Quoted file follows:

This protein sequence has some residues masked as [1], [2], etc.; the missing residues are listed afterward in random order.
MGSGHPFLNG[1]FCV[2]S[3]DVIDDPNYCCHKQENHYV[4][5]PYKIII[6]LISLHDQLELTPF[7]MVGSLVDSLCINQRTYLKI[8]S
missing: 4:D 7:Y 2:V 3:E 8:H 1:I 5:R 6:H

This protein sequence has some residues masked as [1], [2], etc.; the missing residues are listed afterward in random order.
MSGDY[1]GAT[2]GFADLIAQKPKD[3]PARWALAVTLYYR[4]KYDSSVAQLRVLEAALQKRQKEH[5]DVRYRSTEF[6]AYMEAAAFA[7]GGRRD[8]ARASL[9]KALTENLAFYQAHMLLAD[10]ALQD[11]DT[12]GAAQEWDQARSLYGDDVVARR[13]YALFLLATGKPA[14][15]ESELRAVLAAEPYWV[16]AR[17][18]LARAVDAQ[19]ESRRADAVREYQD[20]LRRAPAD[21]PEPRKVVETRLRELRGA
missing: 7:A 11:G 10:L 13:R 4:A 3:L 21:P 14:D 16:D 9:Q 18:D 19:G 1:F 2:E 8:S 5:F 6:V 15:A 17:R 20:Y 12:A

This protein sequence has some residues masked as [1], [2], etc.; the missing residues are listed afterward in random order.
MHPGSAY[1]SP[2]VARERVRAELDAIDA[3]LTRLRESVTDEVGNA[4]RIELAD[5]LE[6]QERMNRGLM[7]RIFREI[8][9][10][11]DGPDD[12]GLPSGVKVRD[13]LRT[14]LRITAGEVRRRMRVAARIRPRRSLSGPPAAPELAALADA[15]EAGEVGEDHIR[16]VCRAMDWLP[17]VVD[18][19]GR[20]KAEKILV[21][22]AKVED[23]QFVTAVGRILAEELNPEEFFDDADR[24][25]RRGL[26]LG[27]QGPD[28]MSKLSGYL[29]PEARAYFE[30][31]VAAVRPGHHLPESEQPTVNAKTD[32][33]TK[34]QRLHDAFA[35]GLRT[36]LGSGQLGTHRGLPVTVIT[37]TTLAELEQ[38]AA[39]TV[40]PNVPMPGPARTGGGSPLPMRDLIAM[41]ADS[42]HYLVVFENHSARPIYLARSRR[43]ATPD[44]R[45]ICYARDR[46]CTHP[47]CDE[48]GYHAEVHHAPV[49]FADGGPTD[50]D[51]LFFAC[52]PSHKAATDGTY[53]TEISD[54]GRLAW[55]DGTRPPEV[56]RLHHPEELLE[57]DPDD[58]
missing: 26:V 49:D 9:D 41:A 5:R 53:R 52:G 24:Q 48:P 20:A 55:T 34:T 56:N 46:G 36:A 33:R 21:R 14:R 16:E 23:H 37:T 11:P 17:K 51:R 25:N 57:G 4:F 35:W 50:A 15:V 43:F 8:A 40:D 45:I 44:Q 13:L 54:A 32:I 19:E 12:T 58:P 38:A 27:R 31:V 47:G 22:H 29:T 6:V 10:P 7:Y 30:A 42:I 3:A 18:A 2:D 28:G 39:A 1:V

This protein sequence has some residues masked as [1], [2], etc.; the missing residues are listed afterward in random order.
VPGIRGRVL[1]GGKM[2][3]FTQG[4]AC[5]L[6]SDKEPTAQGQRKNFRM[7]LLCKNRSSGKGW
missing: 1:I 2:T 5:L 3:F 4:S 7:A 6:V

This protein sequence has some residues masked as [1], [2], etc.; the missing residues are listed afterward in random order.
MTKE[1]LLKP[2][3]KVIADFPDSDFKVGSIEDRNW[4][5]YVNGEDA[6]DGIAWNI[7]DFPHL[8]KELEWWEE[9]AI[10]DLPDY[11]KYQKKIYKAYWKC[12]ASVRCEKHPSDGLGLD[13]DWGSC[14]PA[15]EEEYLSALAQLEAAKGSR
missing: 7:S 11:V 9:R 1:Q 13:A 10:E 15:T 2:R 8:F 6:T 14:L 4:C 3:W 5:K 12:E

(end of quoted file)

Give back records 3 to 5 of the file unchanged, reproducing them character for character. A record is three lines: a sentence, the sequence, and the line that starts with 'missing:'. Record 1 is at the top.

This protein sequence has some residues masked as [1], [2], etc.; the missing residues are listed afterward in random order.
MHPGSAY[1]SP[2]VARERVRAELDAIDA[3]LTRLRESVTDEVGNA[4]RIELAD[5]LE[6]QERMNRGLM[7]RIFREI[8][9][10][11]DGPDD[12]GLPSGVKVRD[13]LRT[14]LRITAGEVRRRMRVAARIRPRRSLSGPPAAPELAALADA[15]EAGEVGEDHIR[16]VCRAMDWLP[17]VVD[18][19]GR[20]KAEKILV[21][22]AKVED[23]QFVTAVGRILAEELNPEEFFDDADR[24][25]RRGL[26]LG[27]QGPD[28]MSKLSGYL[29]PEARAYFE[30][31]VAAVRPGHHLPESEQPTVNAKTD[32][33]TK[34]QRLHDAFA[35]GLRT[36]LGSGQLGTHRGLPVTVIT[37]TTLAELEQ[38]AA[39]TV[40]PNVPMPGPARTGGGSPLPMRDLIAM[41]ADS[42]HYLVVFENHSARPIYLARSRR[43]ATPD[44]R[45]ICYARDR[46]CTHP[47]CDE[48]GYHAEVHHAPV[49]FADGGPTD[50]D[51]LFFAC[52]PSHKAATDGTY[53]TEISD[54]GRLAW[55]DGTRPPEV[56]RLHHPEELLE[57]DPDD[58]
missing: 26:V 49:D 9:D 41:A 5:R 53:R 52:G 24:Q 48:P 20:A 55:T 34:T 56:N 46:G 36:A 33:R 21:R 14:R 16:E 23:H 37:T 11:P 17:K 51:R 25:N 57:G 4:F 35:W 50:A 15:V 43:F 8:A 40:D 45:I 44:Q 13:L 54:A 32:I 19:E 12:T 58:P 38:A 27:R 31:V 47:G 22:H 29:T 6:V 10:P 7:Y 30:A 42:I 3:A 18:A 2:D 28:G 39:A 1:V

This protein sequence has some residues masked as [1], [2], etc.; the missing residues are listed afterward in random order.
VPGIRGRVL[1]GGKM[2][3]FTQG[4]AC[5]L[6]SDKEPTAQGQRKNFRM[7]LLCKNRSSGKGW
missing: 1:I 2:T 5:L 3:F 4:S 7:A 6:V

This protein sequence has some residues masked as [1], [2], etc.; the missing residues are listed afterward in random order.
MTKE[1]LLKP[2][3]KVIADFPDSDFKVGSIEDRNW[4][5]YVNGEDA[6]DGIAWNI[7]DFPHL[8]KELEWWEE[9]AI[10]DLPDY[11]KYQKKIYKAYWKC[12]ASVRCEKHPSDGLGLD[13]DWGSC[14]PA[15]EEEYLSALAQLEAAKGSR
missing: 7:S 11:V 9:R 1:Q 13:A 10:E 15:T 2:R 8:F 6:T 14:L 4:C 3:W 5:K 12:E